I’m sure by now you’re equally annoyed with triple-digit market downturns in both America and Europe, all the direct result of Greece’s selfish financial ministers and incompetent governing body; however, good news, for the collective West, has finally emerged from the childish pit of gloom and doom formerly known as Greece: European leaders have withdrawn from negotiations with Alex Tsipras’ socialist representatives. According to multiple sources, such as Bloomberg and Yahoo (YHOO), the European Union (EU) has lost all patience with Greece and Prime Minister Tsipras’ unrealistic proposals. As such, Germany, in addition to other powerful EU states, has withdrawn from debt-refinancing negotiations.
For those unfamiliar with Greece’s current situation, the country has struggled to promote economic growth since the 2008 Recession. While other member nations, like the United Kingdom and Germany have cut expenditures to promote growth, Greece has embarked on a Keynesian spending approach similar to America’s quantitative easing program. The glaring problem, obviously, is that Greece does not have the resources for massive government stimulus programs; nor does the country have the necessary infrastructure to meaningfully implement stimulus reform. Thus, Greece has borrowed vast sums of money from international creditors like the International Monetary Fund (IMF), World Bank, and EU member states. Now, unable to repay its debt, Greece is attempting to renegotiate loan terms. This has forced Greece to approach Germany, a conservative and powerful EU member. However, Angela Merkel and her colleagues, while initially interested in helping Greece, have since lost patience with its radical governing party.
For reference, Greek citizens, in reaction to EU austerity demands, elected extreme leftist Alex Tsipras as Greece’s new prime minister – a huge mistake. Although Greeks seemingly want Tsipras to ignore EU-supported pension and tax reforms, the country’s citizens must also remember that beggars are not choosers. While Keynesian economic policies, which are meant to be temporary, often spur domestic growth, deficit spending is not a long-term solution; additionally, Greece does not maintain adequate funds for ongoing stimulus spending. Hence, the issue at hand is systemic reform, which Greek representatives have no willingness to embrace. In fact, Greek officials claim that future spending cuts will further lower Greek citizens’ standard of living.
This rhetoric obviously appeals to Greeks, but what officials and citizens alike seem to misunderstand, or ignore, is the fact that a Grexit (Greek exit from the Eurozone) will cast the country into an extreme depression. Life may be tough now, and all citizens clearly want to keep their pensions, but a Grexit will decimate the wealth of all Greek citizens. In the event that Greece defaults, the country will be booted from the EU, Tsipras will freeze all national bank deposits, foreign and domestic loans will be unobtainable, and Greece’s currency will be valueless. This ensures a standard of living far below the alternative of embracing austerity.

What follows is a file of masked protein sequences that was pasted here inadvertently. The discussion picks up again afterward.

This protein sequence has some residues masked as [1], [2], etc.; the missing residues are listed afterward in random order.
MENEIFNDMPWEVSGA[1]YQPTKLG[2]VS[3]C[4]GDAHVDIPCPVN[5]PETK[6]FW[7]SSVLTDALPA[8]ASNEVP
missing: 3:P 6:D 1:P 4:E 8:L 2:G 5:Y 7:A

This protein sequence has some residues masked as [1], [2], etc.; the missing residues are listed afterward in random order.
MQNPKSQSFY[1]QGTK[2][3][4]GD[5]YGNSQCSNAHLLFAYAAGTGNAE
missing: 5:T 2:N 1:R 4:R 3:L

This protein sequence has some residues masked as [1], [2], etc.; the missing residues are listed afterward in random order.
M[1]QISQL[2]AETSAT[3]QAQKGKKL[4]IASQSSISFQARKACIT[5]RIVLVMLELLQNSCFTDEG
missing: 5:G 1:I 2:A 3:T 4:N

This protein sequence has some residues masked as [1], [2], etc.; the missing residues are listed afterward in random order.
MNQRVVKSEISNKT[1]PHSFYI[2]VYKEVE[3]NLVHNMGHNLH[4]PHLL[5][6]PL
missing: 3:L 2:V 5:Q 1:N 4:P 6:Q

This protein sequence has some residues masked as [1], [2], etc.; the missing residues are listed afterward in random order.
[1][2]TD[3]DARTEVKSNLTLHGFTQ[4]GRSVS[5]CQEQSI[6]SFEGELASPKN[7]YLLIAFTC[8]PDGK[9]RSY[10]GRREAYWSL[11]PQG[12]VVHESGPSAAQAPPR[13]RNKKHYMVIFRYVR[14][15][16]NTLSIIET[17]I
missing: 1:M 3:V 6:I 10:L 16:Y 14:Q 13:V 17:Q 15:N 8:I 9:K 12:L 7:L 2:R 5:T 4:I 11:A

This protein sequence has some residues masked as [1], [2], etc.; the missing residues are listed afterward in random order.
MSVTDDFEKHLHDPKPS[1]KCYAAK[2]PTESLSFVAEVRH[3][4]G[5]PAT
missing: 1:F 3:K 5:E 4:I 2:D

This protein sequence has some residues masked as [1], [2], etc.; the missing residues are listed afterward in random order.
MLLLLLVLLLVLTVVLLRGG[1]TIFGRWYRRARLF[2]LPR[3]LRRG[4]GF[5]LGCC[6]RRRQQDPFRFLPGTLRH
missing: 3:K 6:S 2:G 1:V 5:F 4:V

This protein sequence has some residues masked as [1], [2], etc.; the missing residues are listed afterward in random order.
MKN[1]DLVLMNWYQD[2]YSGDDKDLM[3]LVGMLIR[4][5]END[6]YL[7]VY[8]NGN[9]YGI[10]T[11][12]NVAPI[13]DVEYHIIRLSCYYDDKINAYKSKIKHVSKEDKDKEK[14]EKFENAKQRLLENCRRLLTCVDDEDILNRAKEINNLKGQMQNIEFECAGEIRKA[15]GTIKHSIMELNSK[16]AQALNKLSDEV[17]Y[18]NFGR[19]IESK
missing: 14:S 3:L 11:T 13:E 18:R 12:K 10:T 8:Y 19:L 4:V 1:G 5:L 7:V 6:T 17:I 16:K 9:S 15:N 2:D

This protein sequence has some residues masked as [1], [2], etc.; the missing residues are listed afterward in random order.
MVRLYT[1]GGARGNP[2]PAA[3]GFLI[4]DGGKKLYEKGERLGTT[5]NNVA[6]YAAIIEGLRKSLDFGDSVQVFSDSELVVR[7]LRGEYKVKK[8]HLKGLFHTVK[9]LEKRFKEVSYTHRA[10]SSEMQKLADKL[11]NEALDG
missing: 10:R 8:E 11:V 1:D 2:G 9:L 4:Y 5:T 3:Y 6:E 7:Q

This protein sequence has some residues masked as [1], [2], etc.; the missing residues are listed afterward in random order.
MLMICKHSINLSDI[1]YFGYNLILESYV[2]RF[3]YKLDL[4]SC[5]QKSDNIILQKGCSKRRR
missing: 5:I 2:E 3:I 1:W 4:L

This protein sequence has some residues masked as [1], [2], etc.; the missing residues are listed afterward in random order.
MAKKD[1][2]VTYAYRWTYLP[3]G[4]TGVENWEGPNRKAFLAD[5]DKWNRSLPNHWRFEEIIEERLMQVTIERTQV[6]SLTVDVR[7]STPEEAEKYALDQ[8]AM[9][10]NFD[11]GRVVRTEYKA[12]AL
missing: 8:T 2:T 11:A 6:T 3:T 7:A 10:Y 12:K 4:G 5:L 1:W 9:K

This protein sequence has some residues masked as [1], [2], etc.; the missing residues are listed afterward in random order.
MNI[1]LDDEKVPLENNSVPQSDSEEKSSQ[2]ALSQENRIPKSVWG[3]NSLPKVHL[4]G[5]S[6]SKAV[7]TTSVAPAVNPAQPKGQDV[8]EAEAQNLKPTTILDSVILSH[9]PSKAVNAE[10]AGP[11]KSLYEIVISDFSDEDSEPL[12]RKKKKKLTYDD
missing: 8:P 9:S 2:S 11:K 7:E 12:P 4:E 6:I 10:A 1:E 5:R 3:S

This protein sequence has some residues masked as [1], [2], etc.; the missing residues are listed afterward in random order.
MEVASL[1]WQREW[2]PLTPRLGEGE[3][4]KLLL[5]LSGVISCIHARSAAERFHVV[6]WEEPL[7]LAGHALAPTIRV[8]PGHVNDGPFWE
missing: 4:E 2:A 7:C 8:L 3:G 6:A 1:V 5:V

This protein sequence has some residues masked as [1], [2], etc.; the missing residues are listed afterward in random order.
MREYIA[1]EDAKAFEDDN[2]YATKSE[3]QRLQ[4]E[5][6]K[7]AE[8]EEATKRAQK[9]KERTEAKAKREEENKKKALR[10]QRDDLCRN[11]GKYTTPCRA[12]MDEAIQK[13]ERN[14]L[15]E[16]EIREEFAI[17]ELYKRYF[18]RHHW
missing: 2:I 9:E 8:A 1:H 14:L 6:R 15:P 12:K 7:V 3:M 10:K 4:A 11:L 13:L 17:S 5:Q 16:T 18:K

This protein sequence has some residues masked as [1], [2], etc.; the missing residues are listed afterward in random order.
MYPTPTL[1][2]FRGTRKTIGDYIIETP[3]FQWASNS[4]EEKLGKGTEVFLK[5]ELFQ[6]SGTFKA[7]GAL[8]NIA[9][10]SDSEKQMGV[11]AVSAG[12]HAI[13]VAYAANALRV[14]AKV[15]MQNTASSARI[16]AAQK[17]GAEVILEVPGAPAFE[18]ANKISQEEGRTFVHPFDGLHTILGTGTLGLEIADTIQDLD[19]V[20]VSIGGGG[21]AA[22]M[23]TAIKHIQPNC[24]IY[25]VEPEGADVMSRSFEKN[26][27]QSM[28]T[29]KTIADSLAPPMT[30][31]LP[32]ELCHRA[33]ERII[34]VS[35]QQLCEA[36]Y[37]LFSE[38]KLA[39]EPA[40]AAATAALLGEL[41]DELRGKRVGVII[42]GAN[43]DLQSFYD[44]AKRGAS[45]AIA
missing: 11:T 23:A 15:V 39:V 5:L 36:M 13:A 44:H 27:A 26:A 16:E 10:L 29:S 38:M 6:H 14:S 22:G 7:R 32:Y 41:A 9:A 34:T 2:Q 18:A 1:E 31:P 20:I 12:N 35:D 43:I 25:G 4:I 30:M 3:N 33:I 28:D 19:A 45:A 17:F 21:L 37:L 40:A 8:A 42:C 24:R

I for one would not mind if Greece defaulted on its loan repayments and was subsequently exiled from the European Union. In a sense, this decision represents the will of the citizenry. Alex Tsipras was elected to represent the majority of Greek citizens; if Greeks wish to embrace the EU fallout, then this is a great example of democracy at work – albeit a twisted form of democracy. Moreover, Greek officials, and citizens, are responsible for the country’s astronomical debt; low revenues and high costs ensure Greece’s current predicament. And while global economic powers have tried to intervene, Greek extremists have rejected all proposals. Tsipras and his pawns forget that they hold no power in international negotiations: Greece has no money! Yet, when approached by Eurozone members, Tsipras acts like a dictator. Let’s make something unequivocally clear: a Grexit will hardly impact global growth prospects. In fact, analysts and investors, less bond owners, would be more than happy to see Greek out of the limelight. A Greek exit from the EU is negligible; it might even prove favorable to Germany in the long-term, as member countries won’t be forced into subsidizing Greece’s idiocy.
It is expected that EU finance ministers and creditors will meet with Greek officials on Thursday for a final round of negotiations. Rumor has it that Western creditors will issue a final proposal, one devoid of Greece’s many requests. In effect, Greece has overplayed its hand; EU game theorists are better-versed than their Greek counterparts. The ball is now in Tsipras’ court and, for him, both outcomes are unfavorable. In any case, I’m just hoping the EU reaches a conclusion for the sake of global markets. Greece is not economically important, and I’m sick of markets acting like it is.